The Guardian 13 July, 2005

The solar energy mystery

Peter Mac

The world is facing catastrophic changes in weather and natural systems. Fluorocarbons emitted from industrial equipment have eroded the atmospheric ozone layer that protects us from the sun's violent radiation. Carbon dioxide (CO2) emitted by industry and vehicles is boosting the amount of atmospheric solar radiation energy, leading to global warming, which threatens to raise sea levels and flood coastal areas. The CO2 particles also lead to "global dimming" which diminishes natural evaporation and increases the world-wide incidence of drought.

The means of dealing with this crisis, as proposed by Australian political leaders, are highly disturbing because of their very limited scope.

In many countries fluorocarbons used in industrial chemistry are gradually being replaced, for example in refrigeration cooling systems. However, reduction in CO2 levels is more problematical. It requires lowering the CO2 emission rate, for example by exhaust filtering systems or by using fuel with lower emission rates, but preferably by changing to energy sources that minimise CO2 production.

Among the worst CO2 emitters are coal-fired electricity power stations, and their replacement is currently the subject of great discussion in Australia. Prime Minister Howard has raised the possibility of changing to nuclear fission(*) power generation, and NSW Premier Carr has recommended a national discussion on this possibility.

Both politicians are cautious in raising this issue, in view of the catastrophic 1986 explosion of the Ukrainian Chernobyl reactor, and the earlier near melt-down of New York's Three-Mile Island nuclear plant. Nuclear fission doesn't produce CO2, but it has potential for terrible accidents and its radioactive waste remains highly toxic for hundreds of thousands of years.

The European Union has decided to build the world's first nuclear fusion reactor in France. If successful, this technology would deliver vast amounts of energy while producing little radioactive waste. However, there are enormous scientific and technical barriers to its industrial implementation. Ironically, the project will cost billions of dollars to reproduce the energy-making system of the sun, while Australia receives immeasurably more solar radiation than it could ever utilise for its own energy use.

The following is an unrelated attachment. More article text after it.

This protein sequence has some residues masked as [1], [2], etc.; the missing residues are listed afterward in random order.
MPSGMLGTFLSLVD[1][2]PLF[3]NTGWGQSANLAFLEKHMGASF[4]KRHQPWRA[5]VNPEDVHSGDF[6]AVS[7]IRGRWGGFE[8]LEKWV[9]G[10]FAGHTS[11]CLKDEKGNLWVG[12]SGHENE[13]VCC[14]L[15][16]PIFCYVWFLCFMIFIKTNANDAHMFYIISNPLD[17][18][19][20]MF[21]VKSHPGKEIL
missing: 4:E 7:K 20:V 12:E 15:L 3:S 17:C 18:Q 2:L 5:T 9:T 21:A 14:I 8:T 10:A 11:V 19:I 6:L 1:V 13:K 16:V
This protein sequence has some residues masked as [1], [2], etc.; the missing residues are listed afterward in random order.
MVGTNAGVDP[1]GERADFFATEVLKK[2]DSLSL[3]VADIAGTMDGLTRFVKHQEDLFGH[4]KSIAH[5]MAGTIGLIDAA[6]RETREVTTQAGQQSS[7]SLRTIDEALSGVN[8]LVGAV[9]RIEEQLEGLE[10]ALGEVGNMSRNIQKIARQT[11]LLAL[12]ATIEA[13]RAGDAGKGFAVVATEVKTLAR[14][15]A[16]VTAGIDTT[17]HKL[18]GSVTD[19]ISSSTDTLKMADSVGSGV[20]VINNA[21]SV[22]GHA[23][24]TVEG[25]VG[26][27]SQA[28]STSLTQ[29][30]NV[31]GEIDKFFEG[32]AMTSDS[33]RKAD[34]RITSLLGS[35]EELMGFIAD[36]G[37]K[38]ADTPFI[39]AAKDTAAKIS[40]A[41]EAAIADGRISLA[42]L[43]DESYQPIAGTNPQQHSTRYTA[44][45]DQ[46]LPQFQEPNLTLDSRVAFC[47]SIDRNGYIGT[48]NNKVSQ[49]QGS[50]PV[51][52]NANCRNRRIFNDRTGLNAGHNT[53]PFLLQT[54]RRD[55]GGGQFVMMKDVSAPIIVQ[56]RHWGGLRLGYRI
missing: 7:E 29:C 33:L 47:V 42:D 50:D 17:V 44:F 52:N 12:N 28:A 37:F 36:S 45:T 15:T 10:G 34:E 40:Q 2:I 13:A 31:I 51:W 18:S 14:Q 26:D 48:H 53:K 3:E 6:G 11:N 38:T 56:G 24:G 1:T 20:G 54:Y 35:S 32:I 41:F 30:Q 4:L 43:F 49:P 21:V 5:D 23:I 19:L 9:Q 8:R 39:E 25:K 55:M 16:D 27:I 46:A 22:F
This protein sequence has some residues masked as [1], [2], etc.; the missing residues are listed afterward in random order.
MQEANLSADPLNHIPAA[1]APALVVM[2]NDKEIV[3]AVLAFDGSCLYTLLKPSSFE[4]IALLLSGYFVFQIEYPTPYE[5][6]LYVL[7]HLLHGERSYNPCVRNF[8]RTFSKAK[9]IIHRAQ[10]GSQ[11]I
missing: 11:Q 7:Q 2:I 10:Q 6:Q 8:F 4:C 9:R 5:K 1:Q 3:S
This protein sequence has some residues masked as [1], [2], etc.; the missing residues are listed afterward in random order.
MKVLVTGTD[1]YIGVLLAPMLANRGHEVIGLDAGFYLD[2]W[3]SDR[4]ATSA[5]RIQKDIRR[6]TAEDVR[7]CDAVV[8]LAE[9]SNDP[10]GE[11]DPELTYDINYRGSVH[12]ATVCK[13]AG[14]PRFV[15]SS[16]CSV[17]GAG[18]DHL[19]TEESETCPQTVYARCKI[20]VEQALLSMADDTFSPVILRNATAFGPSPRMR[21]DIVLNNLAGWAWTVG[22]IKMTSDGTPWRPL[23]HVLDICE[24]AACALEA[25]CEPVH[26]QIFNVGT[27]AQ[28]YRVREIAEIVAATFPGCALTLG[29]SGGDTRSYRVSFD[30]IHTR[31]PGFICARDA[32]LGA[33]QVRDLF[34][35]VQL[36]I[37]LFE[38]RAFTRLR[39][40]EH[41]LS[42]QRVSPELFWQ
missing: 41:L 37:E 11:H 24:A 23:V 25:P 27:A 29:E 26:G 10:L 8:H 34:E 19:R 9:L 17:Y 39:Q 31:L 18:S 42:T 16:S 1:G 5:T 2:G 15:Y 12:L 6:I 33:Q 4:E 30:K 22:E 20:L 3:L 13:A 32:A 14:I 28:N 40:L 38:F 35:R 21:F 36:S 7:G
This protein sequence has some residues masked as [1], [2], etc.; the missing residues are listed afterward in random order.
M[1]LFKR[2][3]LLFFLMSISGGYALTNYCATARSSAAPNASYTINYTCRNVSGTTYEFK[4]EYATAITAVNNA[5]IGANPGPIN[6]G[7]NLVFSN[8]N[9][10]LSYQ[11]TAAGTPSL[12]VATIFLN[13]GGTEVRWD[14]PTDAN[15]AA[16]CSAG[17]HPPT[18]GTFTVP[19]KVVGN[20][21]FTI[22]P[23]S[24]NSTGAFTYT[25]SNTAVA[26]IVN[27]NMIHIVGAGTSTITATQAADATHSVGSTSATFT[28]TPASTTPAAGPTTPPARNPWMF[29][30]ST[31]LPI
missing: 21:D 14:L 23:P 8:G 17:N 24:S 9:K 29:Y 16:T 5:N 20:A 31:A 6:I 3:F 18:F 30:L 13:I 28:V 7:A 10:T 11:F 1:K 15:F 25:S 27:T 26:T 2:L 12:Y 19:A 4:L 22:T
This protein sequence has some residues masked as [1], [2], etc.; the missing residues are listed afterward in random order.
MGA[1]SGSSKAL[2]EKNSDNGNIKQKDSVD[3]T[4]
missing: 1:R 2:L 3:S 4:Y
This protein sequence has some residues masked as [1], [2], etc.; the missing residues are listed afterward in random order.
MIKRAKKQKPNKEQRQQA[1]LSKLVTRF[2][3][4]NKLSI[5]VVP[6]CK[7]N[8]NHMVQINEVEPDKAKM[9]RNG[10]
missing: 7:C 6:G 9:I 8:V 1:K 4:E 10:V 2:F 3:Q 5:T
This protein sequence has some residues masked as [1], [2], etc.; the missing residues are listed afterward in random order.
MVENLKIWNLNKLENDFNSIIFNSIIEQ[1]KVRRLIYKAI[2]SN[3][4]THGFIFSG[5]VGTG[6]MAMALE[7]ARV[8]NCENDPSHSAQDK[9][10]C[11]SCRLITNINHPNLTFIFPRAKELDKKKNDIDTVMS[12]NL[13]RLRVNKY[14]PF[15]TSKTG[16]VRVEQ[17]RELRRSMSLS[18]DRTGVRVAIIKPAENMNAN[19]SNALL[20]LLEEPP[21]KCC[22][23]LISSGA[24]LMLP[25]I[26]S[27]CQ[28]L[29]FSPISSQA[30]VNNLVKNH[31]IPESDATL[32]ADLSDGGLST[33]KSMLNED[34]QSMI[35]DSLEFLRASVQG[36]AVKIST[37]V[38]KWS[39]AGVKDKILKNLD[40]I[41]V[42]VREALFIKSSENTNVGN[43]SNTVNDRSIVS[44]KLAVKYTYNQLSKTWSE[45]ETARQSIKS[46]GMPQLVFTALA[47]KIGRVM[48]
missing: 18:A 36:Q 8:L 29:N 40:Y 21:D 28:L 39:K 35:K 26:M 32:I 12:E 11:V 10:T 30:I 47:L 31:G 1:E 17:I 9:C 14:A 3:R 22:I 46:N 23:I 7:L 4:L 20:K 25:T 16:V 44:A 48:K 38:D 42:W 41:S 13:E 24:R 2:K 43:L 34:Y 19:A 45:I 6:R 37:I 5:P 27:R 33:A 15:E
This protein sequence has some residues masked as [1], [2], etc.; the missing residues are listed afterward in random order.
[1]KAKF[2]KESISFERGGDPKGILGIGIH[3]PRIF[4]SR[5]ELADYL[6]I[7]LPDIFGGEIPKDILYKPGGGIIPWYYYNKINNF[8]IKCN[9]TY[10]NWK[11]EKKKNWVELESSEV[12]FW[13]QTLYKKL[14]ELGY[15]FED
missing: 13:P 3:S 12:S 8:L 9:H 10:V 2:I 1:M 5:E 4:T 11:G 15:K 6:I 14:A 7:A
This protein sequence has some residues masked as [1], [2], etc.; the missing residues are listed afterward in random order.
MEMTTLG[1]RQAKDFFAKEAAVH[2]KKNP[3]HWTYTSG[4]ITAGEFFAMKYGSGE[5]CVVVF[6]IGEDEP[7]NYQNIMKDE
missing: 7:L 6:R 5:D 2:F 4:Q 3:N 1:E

Non-nuclear options

The nuclear option is only one of several alternatives to coal-fired power production. Holland currently derives almost 40 percent of its power from wind stations. In Australia, wind-power stations have been installed in some country locations, and a tiny station generating power from ocean waves has been proposed for construction off the Sydney coastline. Some people have installed domestic solar power-­generating panels in their homes.

These alternative energy sources have only been utilised here on a very small scale. The NSW government has largely ignored them, and has recently announced that it intends to construct a number of gas-fired power stations.

A federal Liberal politician, and former CSIRO scientist, has spoken favourably of the nuclear option. He dismissed the idea of wind power stations being used to generate Australia's power needs, stating that they would require huge areas of land, and would be likely to cost $180 billion to build.

It is not clear whether this figure has been arrived at by thorough and comprehensive scientific study. However, it's the first estimate given publicly for any means of replacing existing power stations. Despite the environmental crisis, there has been no major scientific, comprehensive and independent cost-­benefit analysis of alternative means of producing the nation's energy.

One ABC commentator has estimated we would need 35 nuclear power stations, and another that a "reasonably sized" nuclear station would cost $2 billion to build. Assuming these figures are correct, the construction cost for the nuclear option comes to approximately $70 billion.

If you factor in the unknown (but undoubtedly huge) extra costs of purchasing nuclear fuel, cooling the station's excess heat, and dealing with the waste products, the wind option costs don't look so bad. And in terms of health and safety and protecting the environment, wind power is way out in front.

Solar power

There's one potential source for power generation that is almost completely dismissed by most Australian politicians — solar power. This is astonishing, given that we live in a vast "wide brown land", which receives huge levels of solar radiation and will receive even more under the impact of global warming.